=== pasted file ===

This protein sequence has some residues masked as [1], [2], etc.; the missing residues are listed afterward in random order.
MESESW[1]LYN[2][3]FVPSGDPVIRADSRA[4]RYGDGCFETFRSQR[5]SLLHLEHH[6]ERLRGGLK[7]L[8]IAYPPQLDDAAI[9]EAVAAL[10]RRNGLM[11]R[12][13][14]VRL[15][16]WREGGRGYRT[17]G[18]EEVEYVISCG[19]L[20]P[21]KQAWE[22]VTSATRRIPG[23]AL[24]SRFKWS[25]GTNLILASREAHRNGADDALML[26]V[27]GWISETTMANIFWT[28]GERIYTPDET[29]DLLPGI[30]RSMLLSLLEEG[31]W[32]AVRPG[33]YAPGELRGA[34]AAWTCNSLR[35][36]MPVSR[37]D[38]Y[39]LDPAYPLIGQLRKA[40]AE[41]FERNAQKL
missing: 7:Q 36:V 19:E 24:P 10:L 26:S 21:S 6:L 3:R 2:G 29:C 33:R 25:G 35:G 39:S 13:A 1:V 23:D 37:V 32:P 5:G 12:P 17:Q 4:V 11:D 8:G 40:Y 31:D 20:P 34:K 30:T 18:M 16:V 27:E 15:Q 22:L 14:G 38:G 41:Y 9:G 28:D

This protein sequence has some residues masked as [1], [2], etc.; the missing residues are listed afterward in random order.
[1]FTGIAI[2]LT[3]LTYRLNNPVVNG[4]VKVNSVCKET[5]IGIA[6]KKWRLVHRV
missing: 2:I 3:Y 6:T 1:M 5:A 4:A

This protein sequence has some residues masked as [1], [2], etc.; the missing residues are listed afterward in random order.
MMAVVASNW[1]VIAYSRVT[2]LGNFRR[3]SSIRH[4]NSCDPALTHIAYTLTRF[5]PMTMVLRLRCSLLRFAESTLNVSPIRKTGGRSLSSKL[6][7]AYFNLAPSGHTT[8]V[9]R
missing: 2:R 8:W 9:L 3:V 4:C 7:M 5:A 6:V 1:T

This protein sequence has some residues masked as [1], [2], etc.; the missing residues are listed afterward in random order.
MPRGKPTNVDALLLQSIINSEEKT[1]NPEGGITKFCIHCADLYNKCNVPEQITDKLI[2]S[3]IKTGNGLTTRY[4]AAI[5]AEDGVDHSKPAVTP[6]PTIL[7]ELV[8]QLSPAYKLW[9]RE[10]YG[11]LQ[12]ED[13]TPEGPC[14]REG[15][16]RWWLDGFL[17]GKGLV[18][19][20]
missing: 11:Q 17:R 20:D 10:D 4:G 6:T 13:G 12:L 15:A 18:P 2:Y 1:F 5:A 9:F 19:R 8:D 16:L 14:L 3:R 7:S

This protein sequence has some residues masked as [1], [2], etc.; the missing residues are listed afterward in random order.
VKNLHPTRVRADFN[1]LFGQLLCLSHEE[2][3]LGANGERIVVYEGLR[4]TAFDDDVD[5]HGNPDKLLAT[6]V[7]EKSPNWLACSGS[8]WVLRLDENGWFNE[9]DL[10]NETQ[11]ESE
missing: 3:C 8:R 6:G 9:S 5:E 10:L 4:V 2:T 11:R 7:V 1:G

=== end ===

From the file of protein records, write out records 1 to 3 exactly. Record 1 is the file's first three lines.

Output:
This protein sequence has some residues masked as [1], [2], etc.; the missing residues are listed afterward in random order.
MESESW[1]LYN[2][3]FVPSGDPVIRADSRA[4]RYGDGCFETFRSQR[5]SLLHLEHH[6]ERLRGGLK[7]L[8]IAYPPQLDDAAI[9]EAVAAL[10]RRNGLM[11]R[12][13][14]VRL[15][16]WREGGRGYRT[17]G[18]EEVEYVISCG[19]L[20]P[21]KQAWE[22]VTSATRRIPG[23]AL[24]SRFKWS[25]GTNLILASREAHRNGADDALML[26]V[27]GWISETTMANIFWT[28]GERIYTPDET[29]DLLPGI[30]RSMLLSLLEEG[31]W[32]AVRPG[33]YAPGELRGA[34]AAWTCNSLR[35][36]MPVSR[37]D[38]Y[39]LDPAYPLIGQLRKA[40]AE[41]FERNAQKL
missing: 7:Q 36:V 19:E 24:P 10:L 26:S 21:S 6:L 3:R 2:G 29:C 33:R 25:G 35:G 39:S 13:A 1:V 23:D 37:V 32:P 5:G 12:P 17:Q 4:V 11:D 8:G 40:Y 31:D 20:P 34:K 30:T 18:M 16:V 27:E 15:Q 22:L 14:G 38:G 41:Y 9:G 28:D

This protein sequence has some residues masked as [1], [2], etc.; the missing residues are listed afterward in random order.
[1]FTGIAI[2]LT[3]LTYRLNNPVVNG[4]VKVNSVCKET[5]IGIA[6]KKWRLVHRV
missing: 2:I 3:Y 6:T 1:M 5:A 4:A

This protein sequence has some residues masked as [1], [2], etc.; the missing residues are listed afterward in random order.
MMAVVASNW[1]VIAYSRVT[2]LGNFRR[3]SSIRH[4]NSCDPALTHIAYTLTRF[5]PMTMVLRLRCSLLRFAESTLNVSPIRKTGGRSLSSKL[6][7]AYFNLAPSGHTT[8]V[9]R
missing: 2:R 8:W 9:L 3:V 4:C 7:M 5:A 6:V 1:T